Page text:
A snapshot of social, employment and work-related developments in the EU in 2016 and the effect they have on citizens living and working across 28 Member States.
The European Foundation for the Improvement of Living and Working Conditions (Eurofound) is a tripartite European Union Agency. We provide knowledge in the area of social, employment and work-related policies. Over the period 2013–2016, Eurofound provided high-quality, timely and policy-relevant knowledge as input to better informed social, employment and work-related policies in Europe.
The 2016 yearbook highlights the latest developments in the work and lives of Europeans, describing trends and transitions in the areas of employment and jobs, win–win workplace practices, working life and quality of life.
It also reflects back over Eurofound’s contribution to the policy debate in the previous four-year programming period and looks forward to how ongoing research can inform the discussion on achieving a fair and competitive Europe into the future.
Let’s look in more detail at a few highlights stemming from Eurofound’s research in 2016.
The labour market integration of refugees and asylum seekers is vital for both their social inclusion and Europe’s economic and political cohesion. Integrating these new migrants is not simply a question of skills and legal procedures, but it also means looking at living conditions, geographical distribution, incentives for employers and education. Research looked at the barriers to employment that many of the migrants that have made the treacherous journey to Europe over the past two years currently face and explored moves by Member States to reduce these barriers.
The results of the sixth European Working Conditions Survey were published in 2016. The survey provides an in-depth account of people’s current experience of work in Europe and an overview of working lives through the focus of job quality.
The survey gathered detailed data on almost every aspect of working life, from working time to relationships with colleagues to opportunities for training, from nearly 44,000 workers in 35 countries across Europe – the EU28, five EU candidate countries, Norway and Switzerland.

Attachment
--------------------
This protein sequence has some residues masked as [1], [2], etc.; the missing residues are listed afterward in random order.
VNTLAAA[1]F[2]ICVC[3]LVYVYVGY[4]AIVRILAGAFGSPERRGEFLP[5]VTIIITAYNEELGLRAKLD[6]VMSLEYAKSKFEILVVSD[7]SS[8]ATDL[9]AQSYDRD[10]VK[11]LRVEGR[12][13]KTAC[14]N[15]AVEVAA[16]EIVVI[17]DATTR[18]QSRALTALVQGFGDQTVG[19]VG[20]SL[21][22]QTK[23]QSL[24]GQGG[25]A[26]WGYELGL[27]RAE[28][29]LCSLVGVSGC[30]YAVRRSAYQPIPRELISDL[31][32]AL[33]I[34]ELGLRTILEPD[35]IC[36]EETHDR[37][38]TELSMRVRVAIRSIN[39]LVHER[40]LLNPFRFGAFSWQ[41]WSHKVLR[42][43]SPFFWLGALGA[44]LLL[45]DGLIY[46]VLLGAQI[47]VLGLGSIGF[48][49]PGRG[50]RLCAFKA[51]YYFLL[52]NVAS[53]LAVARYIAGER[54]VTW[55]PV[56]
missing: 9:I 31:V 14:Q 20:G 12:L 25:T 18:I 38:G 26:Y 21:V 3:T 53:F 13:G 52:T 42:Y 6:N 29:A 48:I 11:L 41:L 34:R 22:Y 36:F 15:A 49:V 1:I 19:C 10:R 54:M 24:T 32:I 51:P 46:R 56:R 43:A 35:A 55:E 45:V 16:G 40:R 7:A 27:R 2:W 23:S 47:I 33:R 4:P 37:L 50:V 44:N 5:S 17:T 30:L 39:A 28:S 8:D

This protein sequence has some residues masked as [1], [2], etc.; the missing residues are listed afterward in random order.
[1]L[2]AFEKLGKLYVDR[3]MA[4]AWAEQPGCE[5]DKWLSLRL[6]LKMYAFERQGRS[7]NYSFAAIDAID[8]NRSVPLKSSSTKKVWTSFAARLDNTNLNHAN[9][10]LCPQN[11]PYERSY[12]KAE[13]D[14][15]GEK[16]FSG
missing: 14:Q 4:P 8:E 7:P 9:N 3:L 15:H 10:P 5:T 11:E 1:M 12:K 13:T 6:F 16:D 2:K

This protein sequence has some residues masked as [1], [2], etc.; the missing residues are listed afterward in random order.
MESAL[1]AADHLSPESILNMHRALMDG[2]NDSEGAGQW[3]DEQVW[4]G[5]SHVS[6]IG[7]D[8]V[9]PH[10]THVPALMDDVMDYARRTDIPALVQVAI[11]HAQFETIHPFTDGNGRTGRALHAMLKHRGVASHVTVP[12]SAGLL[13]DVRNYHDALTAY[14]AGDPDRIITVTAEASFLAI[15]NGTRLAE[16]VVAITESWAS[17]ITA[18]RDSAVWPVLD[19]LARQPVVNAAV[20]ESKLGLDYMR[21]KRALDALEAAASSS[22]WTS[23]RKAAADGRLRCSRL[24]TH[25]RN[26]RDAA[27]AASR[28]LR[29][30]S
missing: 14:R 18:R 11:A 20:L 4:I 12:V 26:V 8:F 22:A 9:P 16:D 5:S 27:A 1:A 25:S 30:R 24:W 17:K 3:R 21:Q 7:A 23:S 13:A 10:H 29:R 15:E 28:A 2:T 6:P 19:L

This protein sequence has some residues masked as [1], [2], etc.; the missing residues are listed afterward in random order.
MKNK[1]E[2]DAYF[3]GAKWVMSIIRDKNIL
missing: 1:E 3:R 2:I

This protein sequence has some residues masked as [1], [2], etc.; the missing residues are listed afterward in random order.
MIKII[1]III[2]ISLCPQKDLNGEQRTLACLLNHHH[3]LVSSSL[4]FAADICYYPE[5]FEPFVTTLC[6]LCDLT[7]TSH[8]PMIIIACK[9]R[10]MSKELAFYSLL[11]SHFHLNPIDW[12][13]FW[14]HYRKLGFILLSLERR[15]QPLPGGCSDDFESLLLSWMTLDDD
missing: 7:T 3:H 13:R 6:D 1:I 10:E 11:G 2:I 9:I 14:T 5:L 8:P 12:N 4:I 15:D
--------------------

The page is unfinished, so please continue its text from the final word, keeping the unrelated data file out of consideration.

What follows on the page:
To give a clear insight into what all this data says about job quality, Eurofound developed seven indices representing different dimensions of job quality:
Those jobs that scored similarly on the seven job quality indices were grouped together in five job quality profiles. The data show a diverse and heterogeneous labour market, where one in five workers has a 'poor quality' job.
Click on each profile to see the patterns in job quality.
High-skilled, higher-earning jobs that allow workers much autonomy and offer good career prospects. However, work is more intense and working time demands are high.
Jobs with low work intensity and high working time quality, having the strongest positive associations with most measures of well-being, with health problems being least prevalent.
Jobs characterised by a working environment with more physical risks and poorer working time quality, but a good social environment.
Jobs that score positively in skills use, earnings and prospects, but are the lowest scoring on social environment and the highest scoring on work intensity.
The 10.5 percentage point difference between the employment rates of men and women in the EU is a significant economic and social cost to the EU economy, estimated at around €370 billion. This is around 2.8% of the EU’s gross domestic product and represents forgone earnings and missed welfare contributions of individuals to society, as well as public finance costs, comprising individual welfare transfers and social benefits.
Social, economic and technological changes in Europe have given rise to nine new forms of employment, many very different from traditional "work". To identify emerging trends on these new forms of employment, research in 2016 looked in particular at the win–win potential of strategic employee sharing for both employers and employees.
These are some of the findings from a broad range of research topics at Eurofound.
Eurofound is committed to ensuring that its knowledge will contribute to effective policies that lead to the improvement of quality of life and work in a fair and competitive Europe.
As Eurofound moves into its new work programme for 2017–2020, research will fall into six main areas. Subscribe to Eurofound updates on these areas: